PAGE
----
The Fellowship of the Fish by Keith Madsen
My rating: 5 of 5 stars
Book Info: Genre: Inspirational/Christian fiction Reading Level: Adult
Disclosure: I received a free eBook copy of this book from the author in exchange for an honest review.
Synopsis: An ancient Christian symbol becomes the emblem of a new movement, a movement of people convinced that even in the midst of deteriorating relations between Muslims and the Western world, it is still possible to "give peace a chance". This novel is a sequel to the author's book Searching for Eden. In that novel Evan Jordan trekked through Iran and Iraq on a spiritual quest brought on by the death of his 14-year old daughter. On this quest he found other wounded souls from different faiths and different cultures, a fellowship they began to call "the Fellowship of the Fish."
In this sequel this fellowship now fights for a vision of an Eden-like world, where terrorism of all kinds can be left behind and people can reach beyond their cultural and religious barriers. They have much opposition. An Iraqi terrorist cell steals nuclear material, and plots to deliver a suitcase bomb to a US city. Iranian and Israeli leaders threaten war, while political forces in the US choose bravado and incendiary rhetoric over calls for peaceful solutions. All the while behind the scenes Evan, Jessica and Carmen work with their international fellowship to eliminate nuclear weaponry before it eliminates us. They will deal with political riots in Iraq, hostile mobs in Washington DC, the violence of a right-wing group at an Israeli archaeology site and a nuclear bomb no one can find.
Can this interfaith fellowship persevere against entrenched hate? Join Evan Jordan and friends in this peace action-thriller!
My Thoughts: This is the sequel to Searching for Eden. Since I had taken so long to get to the first one, that delayed my reading this one. Again my apologies to the author for taking so long.
When I first started reading this book, I started thinking about how attitudes toward people change. When I was in high school, my dad was fully in support of the Mujaheddin; for those who don’t know what that means, they were the Afghan “freedom fighters,” fighting against the Russian incursion into Afghanistan. He had me wear a button on my coat in support of them. Then, after the US helped them, taught them how to fight, and left them in control of their own country? They became Al Qaeda. Yeah, you’re welcome ... *sigh* That’s gratitude for ya... I was raised to hate and distrust a lot of people – based on race, creed, religion, color, sexual orientation, you name it – but I’ve learned that you need to take people as they come, get to know them as humans, not as a label, and try not to judge groups by the whack-jobs among them who make the most noise. Like Islamics – a lot of people hate Muslims nowadays, because of what Al Qaeda has done to us (to bring this paragraph back around), but Al Qaeda does not speak for all Muslims. They don’t even truly follow the Koran, but rather the teachings of some self-proclaimed mullahs who haven’t even done the requisite studies and training, and who are twisting passages of the Koran to their own usage – kind of like how a lot of fundamentalists in this country do with the Bible, come to think of it. Shakespeare said to first, kill all the lawyers, but maybe it would be more fruitful to get rid of all fanatics?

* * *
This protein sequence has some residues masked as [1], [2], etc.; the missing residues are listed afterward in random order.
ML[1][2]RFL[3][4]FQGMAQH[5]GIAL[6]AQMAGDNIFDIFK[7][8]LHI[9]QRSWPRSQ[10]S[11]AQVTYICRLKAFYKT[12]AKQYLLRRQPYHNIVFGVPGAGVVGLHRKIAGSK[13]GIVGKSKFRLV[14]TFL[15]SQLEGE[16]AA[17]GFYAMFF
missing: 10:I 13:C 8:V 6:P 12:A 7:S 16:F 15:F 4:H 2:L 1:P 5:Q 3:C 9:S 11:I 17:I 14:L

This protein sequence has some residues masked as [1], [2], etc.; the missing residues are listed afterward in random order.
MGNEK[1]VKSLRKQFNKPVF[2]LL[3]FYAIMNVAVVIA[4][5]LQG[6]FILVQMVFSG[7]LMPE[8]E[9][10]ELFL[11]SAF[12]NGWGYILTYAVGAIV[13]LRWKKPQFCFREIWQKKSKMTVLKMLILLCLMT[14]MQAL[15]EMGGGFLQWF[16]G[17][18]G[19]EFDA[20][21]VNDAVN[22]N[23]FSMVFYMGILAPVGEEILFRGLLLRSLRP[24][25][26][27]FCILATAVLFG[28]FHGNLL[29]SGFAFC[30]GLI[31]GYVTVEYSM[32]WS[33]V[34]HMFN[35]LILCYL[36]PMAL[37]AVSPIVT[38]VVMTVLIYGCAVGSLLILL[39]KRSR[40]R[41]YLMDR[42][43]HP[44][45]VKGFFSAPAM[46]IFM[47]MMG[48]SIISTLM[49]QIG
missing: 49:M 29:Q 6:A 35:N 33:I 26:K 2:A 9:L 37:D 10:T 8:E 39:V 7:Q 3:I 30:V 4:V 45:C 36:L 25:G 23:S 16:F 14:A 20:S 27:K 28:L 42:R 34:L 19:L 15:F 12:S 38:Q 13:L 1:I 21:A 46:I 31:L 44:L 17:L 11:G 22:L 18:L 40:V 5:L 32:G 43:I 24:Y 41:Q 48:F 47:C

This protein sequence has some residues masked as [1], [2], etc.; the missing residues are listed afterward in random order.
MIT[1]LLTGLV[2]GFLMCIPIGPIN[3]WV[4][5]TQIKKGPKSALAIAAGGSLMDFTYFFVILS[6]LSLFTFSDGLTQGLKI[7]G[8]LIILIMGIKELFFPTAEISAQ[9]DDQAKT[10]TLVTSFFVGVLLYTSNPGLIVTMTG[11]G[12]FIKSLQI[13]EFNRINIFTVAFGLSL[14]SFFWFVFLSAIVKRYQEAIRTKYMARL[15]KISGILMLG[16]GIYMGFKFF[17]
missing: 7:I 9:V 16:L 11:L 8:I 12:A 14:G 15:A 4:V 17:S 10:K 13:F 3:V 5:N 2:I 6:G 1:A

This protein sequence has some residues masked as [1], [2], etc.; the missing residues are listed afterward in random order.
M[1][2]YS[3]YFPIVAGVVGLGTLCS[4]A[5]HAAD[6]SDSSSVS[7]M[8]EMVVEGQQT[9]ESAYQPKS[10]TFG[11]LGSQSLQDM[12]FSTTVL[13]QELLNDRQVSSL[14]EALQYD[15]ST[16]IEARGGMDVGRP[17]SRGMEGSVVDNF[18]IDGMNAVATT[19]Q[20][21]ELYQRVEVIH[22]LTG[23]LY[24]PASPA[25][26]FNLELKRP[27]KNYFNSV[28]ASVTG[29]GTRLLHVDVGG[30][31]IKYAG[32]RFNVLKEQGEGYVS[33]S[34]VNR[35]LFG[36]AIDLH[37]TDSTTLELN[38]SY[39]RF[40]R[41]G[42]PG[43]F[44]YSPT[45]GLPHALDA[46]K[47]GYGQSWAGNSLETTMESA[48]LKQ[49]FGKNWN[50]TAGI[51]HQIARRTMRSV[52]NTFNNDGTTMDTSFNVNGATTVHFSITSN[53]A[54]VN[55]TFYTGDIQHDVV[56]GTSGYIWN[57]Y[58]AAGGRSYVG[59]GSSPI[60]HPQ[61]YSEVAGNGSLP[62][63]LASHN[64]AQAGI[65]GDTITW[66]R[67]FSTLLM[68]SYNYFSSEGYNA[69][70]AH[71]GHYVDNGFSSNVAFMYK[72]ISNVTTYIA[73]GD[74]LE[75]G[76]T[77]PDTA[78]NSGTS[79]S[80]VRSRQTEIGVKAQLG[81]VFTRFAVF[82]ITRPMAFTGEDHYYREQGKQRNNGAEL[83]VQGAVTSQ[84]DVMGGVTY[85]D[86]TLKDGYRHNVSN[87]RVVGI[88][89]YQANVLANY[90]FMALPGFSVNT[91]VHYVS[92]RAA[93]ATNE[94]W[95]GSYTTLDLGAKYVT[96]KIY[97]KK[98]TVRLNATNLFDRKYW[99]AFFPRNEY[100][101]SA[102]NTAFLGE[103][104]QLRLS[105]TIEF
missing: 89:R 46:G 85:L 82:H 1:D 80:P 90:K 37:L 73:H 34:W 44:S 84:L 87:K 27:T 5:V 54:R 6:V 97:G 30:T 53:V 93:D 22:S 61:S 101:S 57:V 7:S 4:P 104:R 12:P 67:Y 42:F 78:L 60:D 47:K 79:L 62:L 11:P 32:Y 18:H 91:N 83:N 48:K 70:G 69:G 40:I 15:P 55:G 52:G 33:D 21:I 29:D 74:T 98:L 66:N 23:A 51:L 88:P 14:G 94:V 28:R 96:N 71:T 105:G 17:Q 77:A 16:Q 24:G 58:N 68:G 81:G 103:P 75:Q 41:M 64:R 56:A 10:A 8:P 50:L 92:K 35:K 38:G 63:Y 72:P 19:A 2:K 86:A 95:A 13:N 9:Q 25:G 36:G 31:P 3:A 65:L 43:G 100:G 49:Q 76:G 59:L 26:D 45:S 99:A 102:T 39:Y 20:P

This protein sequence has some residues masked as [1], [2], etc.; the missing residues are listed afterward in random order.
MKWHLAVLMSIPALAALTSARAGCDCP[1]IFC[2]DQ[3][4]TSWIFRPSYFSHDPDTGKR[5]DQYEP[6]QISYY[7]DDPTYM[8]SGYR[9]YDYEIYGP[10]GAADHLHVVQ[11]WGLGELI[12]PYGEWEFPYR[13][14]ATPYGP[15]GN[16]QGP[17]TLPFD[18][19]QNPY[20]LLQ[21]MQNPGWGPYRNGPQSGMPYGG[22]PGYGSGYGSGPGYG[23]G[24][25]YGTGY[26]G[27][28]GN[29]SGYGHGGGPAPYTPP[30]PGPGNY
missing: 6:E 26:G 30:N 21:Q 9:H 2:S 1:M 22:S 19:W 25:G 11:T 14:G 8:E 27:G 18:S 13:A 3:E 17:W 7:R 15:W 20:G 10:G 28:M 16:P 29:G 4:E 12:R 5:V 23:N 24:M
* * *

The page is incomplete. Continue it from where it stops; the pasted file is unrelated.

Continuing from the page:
And speaking of Russians (I was, look, right up there! Weren’t you paying attention??), I loved the character Vladimir – he was debonair and had a great sense of humor,
OK, I keep rambling about strange stuff, but haven’t really addressed the book yet, except to express my admiration for Vladimir. This one followed a lot of the same basic ideas as the first – finding peace in a troubled world, working together with people of all faiths and cultures, and finding your own, personal peace with your creator, whether you believe in an external creator, or if you believe that everything was a result of coincidental generation from primal goo. It’s about being a good person, not a good “fill-in-the-religious-blank”. About the changes that you can achieve through trying to work together rather than working against one another. I really like what Carmen did at her school to try to bring people together and get them talking about peace. I was amused – well, darkly amused – by the representation of Fox News, which will probe until they get a sound bite that fits what they want to say and take it out of context. I also found it funny that it was brought up that conservative Christians are all about freedom of religion – for themselves. But when it comes to anyone else, they’re as much proponents of the separation of church and state as the most ardent atheist. It is so ironic that a country that was founded by people seeking freedom to practice their own religion should become so ardently set on only allowing their own particular brand of religion to be practiced; hypocrisy, you are an ugly, ugly thing.
I didn’t expect the ending – there were a lot of things I didn’t expect, but they fit in with the overall story told in these two books. I think a lot of people will find a lot to enjoy in these two books. The characters are interesting and well-developed, it is well edited and written well, the descriptions are amazing – there is just a lot of good in these books. Check them out.
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